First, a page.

September 18, 2007 The rise and rise of Flash memory continues with SanDisk, the original inventor of Flash storage cards and the world’s largest supplier of Flash data storage card products launching its Express line of memory products. Aimed at professional videographers and photographers who demand speed, durability and reliability the new 8GB and 16GB flash memory cards record high-definition video at 35 megabits per second.
Solid-state recording using flash memory is widely viewed as the future of video as it allows for camcorders that are lighter, more durable and have increased battery life due to the reduction in the number of moving parts required for turning tape reels or disc spindles. Digital video can also be quickly transferred into computers for processing with non-linear editing (NLE) applications. Tanya Chuang, director of worldwide retail product marketing for the high performance imaging market at SanDisk, said: “The SanDisk ExpressCard has been designed for super-fast downloads of large video files and is ideally suited to editing in the field. Video can be quickly off-loaded to a notebook computer, with no extra cables or readers required, so the card can go back to work in the video camera as fast as possible.”
NEW ATLAS NEEDS YOUR SUPPORT
Upgrade to a Plus subscription today, and read the site without ads.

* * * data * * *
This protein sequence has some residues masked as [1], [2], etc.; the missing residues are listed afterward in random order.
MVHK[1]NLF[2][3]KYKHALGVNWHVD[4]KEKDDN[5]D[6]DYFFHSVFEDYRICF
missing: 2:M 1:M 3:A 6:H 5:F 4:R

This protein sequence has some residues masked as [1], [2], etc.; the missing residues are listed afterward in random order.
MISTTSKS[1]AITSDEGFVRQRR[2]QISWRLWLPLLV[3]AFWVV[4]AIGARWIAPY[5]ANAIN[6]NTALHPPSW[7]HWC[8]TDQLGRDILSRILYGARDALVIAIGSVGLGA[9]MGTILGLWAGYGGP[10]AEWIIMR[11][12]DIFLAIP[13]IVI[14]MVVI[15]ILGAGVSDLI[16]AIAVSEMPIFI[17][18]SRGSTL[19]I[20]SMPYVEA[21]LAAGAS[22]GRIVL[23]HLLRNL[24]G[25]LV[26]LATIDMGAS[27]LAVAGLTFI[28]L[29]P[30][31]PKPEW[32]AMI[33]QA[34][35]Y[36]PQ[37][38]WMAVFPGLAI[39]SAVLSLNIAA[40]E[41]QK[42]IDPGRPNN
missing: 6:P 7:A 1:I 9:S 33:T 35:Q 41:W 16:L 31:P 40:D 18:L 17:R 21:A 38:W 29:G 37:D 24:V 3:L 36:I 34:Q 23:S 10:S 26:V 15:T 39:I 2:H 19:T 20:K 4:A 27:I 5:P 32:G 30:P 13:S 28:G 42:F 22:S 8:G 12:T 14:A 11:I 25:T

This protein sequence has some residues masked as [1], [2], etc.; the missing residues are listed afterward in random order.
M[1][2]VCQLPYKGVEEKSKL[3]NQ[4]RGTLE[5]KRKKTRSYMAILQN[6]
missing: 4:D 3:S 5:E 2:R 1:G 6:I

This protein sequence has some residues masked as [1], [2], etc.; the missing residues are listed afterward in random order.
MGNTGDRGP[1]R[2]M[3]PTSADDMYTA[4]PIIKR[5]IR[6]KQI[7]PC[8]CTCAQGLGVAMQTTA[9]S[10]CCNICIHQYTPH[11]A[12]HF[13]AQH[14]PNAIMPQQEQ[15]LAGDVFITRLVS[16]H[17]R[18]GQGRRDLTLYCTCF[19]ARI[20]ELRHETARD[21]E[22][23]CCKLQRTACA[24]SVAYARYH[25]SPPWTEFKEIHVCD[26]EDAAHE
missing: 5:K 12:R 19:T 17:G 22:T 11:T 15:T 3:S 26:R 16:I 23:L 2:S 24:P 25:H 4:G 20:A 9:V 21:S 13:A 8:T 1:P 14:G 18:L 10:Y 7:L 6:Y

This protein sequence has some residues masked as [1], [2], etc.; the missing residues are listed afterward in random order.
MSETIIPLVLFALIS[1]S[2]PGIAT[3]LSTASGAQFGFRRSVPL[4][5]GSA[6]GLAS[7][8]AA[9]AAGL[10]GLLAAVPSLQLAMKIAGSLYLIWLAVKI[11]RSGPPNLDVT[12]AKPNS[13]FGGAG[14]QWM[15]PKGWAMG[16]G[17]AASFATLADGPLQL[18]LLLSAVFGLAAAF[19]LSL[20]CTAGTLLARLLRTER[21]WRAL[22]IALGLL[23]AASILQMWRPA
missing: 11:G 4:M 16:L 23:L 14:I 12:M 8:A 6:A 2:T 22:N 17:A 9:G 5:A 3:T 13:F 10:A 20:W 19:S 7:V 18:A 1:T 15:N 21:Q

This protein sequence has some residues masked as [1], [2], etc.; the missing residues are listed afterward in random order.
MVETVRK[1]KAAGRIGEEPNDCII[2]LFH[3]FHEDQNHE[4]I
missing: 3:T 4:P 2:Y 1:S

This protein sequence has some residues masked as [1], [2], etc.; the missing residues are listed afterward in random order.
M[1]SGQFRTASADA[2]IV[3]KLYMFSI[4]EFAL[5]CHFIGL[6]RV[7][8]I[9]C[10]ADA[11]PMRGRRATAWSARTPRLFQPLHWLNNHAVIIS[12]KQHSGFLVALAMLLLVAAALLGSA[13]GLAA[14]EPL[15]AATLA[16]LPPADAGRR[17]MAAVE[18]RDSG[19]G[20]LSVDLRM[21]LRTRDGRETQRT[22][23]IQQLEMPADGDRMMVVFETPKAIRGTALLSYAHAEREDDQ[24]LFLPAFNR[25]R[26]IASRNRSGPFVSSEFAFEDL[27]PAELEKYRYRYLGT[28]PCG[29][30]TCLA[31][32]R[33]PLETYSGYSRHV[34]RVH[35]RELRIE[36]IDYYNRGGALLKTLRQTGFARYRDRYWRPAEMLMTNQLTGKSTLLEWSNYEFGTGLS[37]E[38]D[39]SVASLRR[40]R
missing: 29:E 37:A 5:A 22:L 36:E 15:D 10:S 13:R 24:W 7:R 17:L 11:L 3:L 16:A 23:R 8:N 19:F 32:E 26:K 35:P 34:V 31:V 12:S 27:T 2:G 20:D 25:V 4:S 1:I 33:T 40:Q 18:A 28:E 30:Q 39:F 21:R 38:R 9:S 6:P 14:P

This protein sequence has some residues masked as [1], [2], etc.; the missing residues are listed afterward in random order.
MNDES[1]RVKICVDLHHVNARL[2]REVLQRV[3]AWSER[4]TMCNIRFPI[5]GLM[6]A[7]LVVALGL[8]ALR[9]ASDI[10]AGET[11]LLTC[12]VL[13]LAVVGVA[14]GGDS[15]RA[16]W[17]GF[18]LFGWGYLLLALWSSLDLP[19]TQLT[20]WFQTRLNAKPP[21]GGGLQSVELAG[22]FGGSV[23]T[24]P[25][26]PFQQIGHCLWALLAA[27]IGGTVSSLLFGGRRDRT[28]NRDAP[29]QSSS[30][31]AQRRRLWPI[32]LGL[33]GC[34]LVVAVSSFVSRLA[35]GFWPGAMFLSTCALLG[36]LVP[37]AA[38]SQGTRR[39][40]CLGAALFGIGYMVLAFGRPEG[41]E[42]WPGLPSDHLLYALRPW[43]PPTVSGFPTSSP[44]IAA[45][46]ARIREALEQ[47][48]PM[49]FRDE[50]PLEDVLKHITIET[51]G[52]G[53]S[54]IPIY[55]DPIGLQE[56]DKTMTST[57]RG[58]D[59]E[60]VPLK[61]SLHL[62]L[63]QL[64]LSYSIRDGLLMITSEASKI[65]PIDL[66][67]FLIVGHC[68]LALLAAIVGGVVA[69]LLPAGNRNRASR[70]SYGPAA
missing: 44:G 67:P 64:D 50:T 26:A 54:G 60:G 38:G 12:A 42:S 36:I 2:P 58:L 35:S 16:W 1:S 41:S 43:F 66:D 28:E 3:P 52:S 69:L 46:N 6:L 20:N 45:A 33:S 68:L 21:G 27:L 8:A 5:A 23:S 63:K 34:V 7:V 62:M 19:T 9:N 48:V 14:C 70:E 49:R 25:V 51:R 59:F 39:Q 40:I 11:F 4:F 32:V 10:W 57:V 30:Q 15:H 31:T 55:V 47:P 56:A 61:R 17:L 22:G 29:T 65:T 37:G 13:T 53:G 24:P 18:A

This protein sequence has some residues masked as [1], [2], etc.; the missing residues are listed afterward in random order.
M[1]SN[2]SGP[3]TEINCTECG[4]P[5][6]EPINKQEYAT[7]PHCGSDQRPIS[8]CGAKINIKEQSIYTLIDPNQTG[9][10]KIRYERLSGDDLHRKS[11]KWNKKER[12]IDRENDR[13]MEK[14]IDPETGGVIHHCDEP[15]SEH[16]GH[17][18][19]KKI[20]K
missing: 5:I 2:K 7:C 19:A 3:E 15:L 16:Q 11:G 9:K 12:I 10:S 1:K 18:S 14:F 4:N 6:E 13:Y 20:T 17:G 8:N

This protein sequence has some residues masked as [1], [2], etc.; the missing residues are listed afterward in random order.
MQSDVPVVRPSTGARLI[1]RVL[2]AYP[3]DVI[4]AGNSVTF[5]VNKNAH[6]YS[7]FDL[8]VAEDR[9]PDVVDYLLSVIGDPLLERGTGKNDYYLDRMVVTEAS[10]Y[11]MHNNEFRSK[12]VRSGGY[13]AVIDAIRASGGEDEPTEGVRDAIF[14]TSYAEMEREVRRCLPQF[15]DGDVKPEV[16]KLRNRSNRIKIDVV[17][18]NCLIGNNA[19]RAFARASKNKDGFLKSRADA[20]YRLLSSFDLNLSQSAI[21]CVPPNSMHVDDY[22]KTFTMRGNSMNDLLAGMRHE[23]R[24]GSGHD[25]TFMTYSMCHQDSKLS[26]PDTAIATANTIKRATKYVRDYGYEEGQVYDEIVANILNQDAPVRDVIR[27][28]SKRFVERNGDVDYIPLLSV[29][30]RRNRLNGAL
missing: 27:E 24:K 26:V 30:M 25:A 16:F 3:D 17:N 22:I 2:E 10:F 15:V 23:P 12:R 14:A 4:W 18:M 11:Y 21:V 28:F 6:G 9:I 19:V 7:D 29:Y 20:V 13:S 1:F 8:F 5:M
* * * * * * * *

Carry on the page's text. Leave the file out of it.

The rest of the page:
It's just US$19 a year.UPGRADE NOW
Sony is the first major video equipment manufacturer to adopt ExpressCards as video recording media, with its new XDCAM EX camcorder. SanDisk and Sony have jointly developed SxS, a specification to verify that ExpressCard memory cards will support the high-speed performance required for professional video. The SanDisk ExpressCard carries the SxS logo, and is expected to be fully compatible with the XDCAM EX, which has two ExpressCard slots. “With the SanDisk ExpressCard, professional videographers for the first time will have access to a high-speed, solid-state digital recording solution,” said Wes Brewer, vice president of SanDisk’s Cards and Accessories Division. “What’s more, because the PCI Express interface is an open industry standard, and because of the continuing decline in the cost of flash, we expect other video equipment manufacturers to adopt this compelling new format.”
ExpressCard is a standard created by the Personal Computer Memory Card International Association (PCMCIA) as a successor to the PC Card standard. By connecting directly to a computer’s PCI Express bus, ExpressCards can read and write data at least 2.5 times faster than PC Cards. Also, ExpressCards are half the size of PC Cards – allowing slimmer designs in notebook computers and ExpressCard-based camcorders.
The SanDisk ExpressCard is expected to be available in North America and Europe in November in 8 gigabyte and 16 gigabyte capacities providing recording time for high-definition video capture at 35 megabits per second - storing approximately 30 minutes on the 8GB card and 60 minutes on the 16GB card.
The 8GB card carries a manufacturer’s suggested retail price of US$499.99 while the 16GB card costs US$899.99.
For further info visit Sandisk